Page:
A: The installation was very straightforward, but the biggest challenge since has been the general cost of ownership. The system requires specific maintenance, which calls for more hours and more costly parts in addition to storage and rental for CO2 tanks. We expect the third store to show energy savings and are looking forward to seeing how it counteracts these costs.

Q: What was the biggest benefit or gain?
A: We’re gaining a base of experience and data which will make it easier for us to manage changing regulations. New technology always brings a learning curve, but we keep learning and growing as we experience it.

Q: Would you do it again? Why or why not?
Yes. Overall, the systems are more complex to manage, but increasing our learnings is worth the challenge. In the future, I would like to see a store with only self-contained cases which would help reduce costs and minimize maintenance.

SMUD Launches Natural Refrigerant Incentive Program

The Sacramento Municipal Utility District (SMUD) has announced the launch of a new pilot program that will provide incentives for direct greenhouse gas (GHG) emission reduction. The program will provide incentives for both energy savings and GHG emissions reduction.

The program is open to SMUD's commercial customers that install new natural refrigerant system or retrofit a system from a high-GWP refrigerant to a natural refrigerant. New systems can include distributed systems, transcritical and cascade, stand-alone systems or self-contained units. 

Incentive levels for GHG emissions reduction are calculated separately from energy savings. Energy savings are paid under SMUD's Custom Incentive program for both kW and kWh reduced. GHG emissions reductions are paid per metric ton of CO2-equivalent emissions reduction.

A bonus incentive is available for projects implemented by small businesses located in disadvantage communities. The bonus equates to 25% of the GHG emission reduction incentive.

The total combined incentive is capped at $250,000 or 50% of the project cost, whichever is less.

The GHG emission reduction calculation is based on the refrigerant GWP, charge size and annual leak rate. For retrofits, GHG reduction is calculated based on the difference between the existing and forecasted performance of the system. New systems will use a pre-defined baseline that assumes a default refrigerant, change and leak rate. The following equation will be applied:

Participants must also agree to allow SMUD access to collect energy consumption data for a minimum of a three-year period. Sub-metering equipment will be installed on refrigeration and electrical systems to monitor energy use.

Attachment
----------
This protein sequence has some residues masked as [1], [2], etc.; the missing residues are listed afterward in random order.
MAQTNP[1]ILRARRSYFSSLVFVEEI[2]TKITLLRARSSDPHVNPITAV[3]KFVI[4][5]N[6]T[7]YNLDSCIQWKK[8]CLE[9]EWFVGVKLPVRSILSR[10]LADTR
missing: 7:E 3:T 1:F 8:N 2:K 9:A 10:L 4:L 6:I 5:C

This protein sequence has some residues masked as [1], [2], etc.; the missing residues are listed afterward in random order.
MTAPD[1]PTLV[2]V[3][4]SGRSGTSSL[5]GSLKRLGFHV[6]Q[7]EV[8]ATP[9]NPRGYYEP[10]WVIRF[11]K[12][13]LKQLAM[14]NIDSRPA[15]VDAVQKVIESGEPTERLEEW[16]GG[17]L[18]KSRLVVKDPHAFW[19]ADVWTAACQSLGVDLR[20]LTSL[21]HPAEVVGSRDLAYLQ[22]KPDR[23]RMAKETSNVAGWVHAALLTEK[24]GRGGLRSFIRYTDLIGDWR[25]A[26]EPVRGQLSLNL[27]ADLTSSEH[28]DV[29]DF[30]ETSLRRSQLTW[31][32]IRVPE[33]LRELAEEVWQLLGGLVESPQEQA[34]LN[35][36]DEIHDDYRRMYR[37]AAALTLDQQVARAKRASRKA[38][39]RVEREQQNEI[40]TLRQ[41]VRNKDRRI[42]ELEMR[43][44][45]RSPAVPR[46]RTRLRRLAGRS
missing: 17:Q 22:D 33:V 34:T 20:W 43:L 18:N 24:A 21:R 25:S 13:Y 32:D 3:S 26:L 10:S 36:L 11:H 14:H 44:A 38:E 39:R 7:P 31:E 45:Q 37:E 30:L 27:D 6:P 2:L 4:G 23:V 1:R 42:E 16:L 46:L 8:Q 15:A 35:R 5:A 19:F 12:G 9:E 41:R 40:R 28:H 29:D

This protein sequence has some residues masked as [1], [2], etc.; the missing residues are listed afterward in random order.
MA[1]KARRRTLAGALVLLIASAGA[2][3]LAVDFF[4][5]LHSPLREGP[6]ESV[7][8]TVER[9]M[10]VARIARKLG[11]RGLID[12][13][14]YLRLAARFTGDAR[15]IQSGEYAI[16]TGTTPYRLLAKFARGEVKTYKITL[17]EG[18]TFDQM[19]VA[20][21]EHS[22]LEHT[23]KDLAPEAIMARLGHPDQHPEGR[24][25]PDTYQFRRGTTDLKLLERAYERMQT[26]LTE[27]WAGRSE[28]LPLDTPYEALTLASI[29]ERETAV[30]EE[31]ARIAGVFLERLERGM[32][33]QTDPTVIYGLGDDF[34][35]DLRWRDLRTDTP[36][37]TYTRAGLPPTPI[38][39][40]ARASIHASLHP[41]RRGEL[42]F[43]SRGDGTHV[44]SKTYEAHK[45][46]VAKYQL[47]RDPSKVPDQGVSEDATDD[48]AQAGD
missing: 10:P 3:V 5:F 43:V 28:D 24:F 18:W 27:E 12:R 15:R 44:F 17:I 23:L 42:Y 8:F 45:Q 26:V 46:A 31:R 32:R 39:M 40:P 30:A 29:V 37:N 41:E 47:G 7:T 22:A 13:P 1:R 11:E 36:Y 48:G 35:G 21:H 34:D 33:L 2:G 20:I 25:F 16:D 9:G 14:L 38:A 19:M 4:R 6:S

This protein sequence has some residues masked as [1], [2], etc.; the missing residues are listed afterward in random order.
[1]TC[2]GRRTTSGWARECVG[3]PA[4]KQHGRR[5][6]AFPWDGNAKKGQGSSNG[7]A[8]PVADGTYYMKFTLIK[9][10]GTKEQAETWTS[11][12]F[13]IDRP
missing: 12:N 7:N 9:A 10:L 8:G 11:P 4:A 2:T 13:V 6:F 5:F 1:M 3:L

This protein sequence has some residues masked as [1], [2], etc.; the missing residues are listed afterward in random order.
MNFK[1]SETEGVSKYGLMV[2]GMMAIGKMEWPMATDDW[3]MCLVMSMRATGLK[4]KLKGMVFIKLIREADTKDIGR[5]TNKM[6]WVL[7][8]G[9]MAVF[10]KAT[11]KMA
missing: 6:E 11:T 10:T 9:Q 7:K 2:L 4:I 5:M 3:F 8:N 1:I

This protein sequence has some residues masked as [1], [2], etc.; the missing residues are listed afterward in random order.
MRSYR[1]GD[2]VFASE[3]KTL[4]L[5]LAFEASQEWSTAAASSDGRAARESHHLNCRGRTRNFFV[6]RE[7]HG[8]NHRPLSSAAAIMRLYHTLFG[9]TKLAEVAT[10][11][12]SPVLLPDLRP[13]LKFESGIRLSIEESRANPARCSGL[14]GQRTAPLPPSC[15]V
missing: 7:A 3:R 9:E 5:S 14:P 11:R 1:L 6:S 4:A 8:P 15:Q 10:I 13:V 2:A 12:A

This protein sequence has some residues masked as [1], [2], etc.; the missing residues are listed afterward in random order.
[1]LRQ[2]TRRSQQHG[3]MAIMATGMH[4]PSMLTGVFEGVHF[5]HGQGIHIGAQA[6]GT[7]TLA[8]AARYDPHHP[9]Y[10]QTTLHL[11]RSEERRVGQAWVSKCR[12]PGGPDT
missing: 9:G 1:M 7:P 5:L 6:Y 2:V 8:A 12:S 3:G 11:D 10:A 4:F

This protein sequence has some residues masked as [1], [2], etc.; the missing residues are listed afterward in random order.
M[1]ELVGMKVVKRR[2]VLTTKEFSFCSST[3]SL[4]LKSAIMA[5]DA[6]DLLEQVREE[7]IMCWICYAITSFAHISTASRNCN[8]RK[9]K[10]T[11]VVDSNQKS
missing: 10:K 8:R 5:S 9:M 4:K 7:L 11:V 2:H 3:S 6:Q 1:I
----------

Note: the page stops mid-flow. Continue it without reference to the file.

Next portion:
According to SMUD, in addition to the energy savings and GHG emissions reduction, one of the primary purposes of the pilot is to conduct research that will contribute to the growing body of literature that supports refrigerant policy and practice.

For more information, please refer to hand-out below:

SMUD's Natural Refrigerant Incentive Program process 

SMUD's Natural Refrigerant Incentive Program process 

NASRC Receives Award from the National Small Business Environmental Assistance Program

Tony Pendola, NSC Chair, Keilly Witman, NASRC, Danielle Wright, NASRC, and La Ronda Bowen, CARB SBO

Tony Pendola, NSC Chair, Keilly Witman, NASRC, Danielle Wright, NASRC, and La Ronda Bowen, CARB SBO

NASRC was recognized by the National Steering Committee (NSC) of Small Business Environmental Assistance Programs (SBEAPs), and Small Business Ombudsmen (SBO) for its leadership nationwide in the areas of compliance assistance, sustainability, advocacy and collaboration. The award was presented to NASRC at the NSC meeting May 17, 2017, in Denver, Colorado.

NASRC was awarded for its work in accelerating the transition from fluorinated gases — F-gases, including hydrofluorocarbons — to low-global warming potential, or GWP, refrigeration equipment and technologies. F-gases are the fastest-growing source of greenhouse gas emissions in California and globally.

NASRC is being recognized for establishing best practices for natural refrigerants such as low-charge hydrocarbon and ammonia, and carbon dioxide; providing educational resources to service providers, end users and manufacturers of natural refrigerants; and supporting certification organizations and government agencies to help streamline approval processes for natural refrigerant equipment and technologies.

NASRC’s collaboration with utilities such as the Sacramento Municipal Utility District and end users of refrigeration equipment has been instrumental in developing utility incentives that include an extra bonus for small businesses to encourage the conversion to natural refrigerant gases and energy efficiency equipment. Because refrigerant equipment has a high cost of ownership, it is imperative small businesses have incentives. This award underscores NASRC’s leadership in the industry, not only shining the spotlight on sustainable practices, but also for showcasing low-GWP alternatives and the importance of business/small business incentives, and the role of small businesses in this industry.

NASRC board members Clay Rohrer, Tristam Coffin, Keilly Witman, Aaron Daly, Todd Washburn, Bryan Beitler, Peter Narreau and Peter Dee pose with the award of the most recent board meeting.

NASRC board members Clay Rohrer, Tristam Coffin, Keilly Witman, Aaron Daly, Todd Washburn, Bryan Beitler, Peter Narreau and Peter Dee pose with the award of the most recent board meeting.

“It is a great honor to be selected for this award. NASRC has accomplished a tremendous amount given we have only been in existence for less than two years. There is still much work to be done to remove the barriers of adopting natural refrigerants, especially for small businesses that need financial incentives to support the transition. This award not only highlights the important role of natural refrigerants in significantly reducing greenhouse gas emissions but the collaboration necessary in order achieve our vision of a more sustainable future,” said Danielle Wright, executive director of NASRC.

NASRC member Source Refrigeration has also collaborated with the California Air Resources Board’s SBEAP in the production of a leak inspection video and fact sheet. NASRC has analyzed whether financial incentives could help promote more immediate transition for small- and medium-sized markets. In addition to this incentive program, it is helping to establish best practices for natural refrigerants, providing education resources and online training opportunities.  

The SBEAP/SBO NSC Awards are the premier environmental awards for recognizing outstanding environmental performance, programs and individuals. The awards honor and recognize small businesses, individuals, trade associations and others who have made significant contributions to protecting the environment. 

About the Small Business Environmental Assistance Programs (SBEAPs)

The Small Business Environmental Assistance Programs were created under Section 507 of the Clean Air Act Amendments of 1990.  For more than 25 years, the SBEAPs have provided extensive, hands-on technical assistance to small businesses across the country to help them understand and comply with complex environmental regulations. SBEAPs recently launched a new website,, which is a resource for program participants and small businesses. Find state-specific contacts at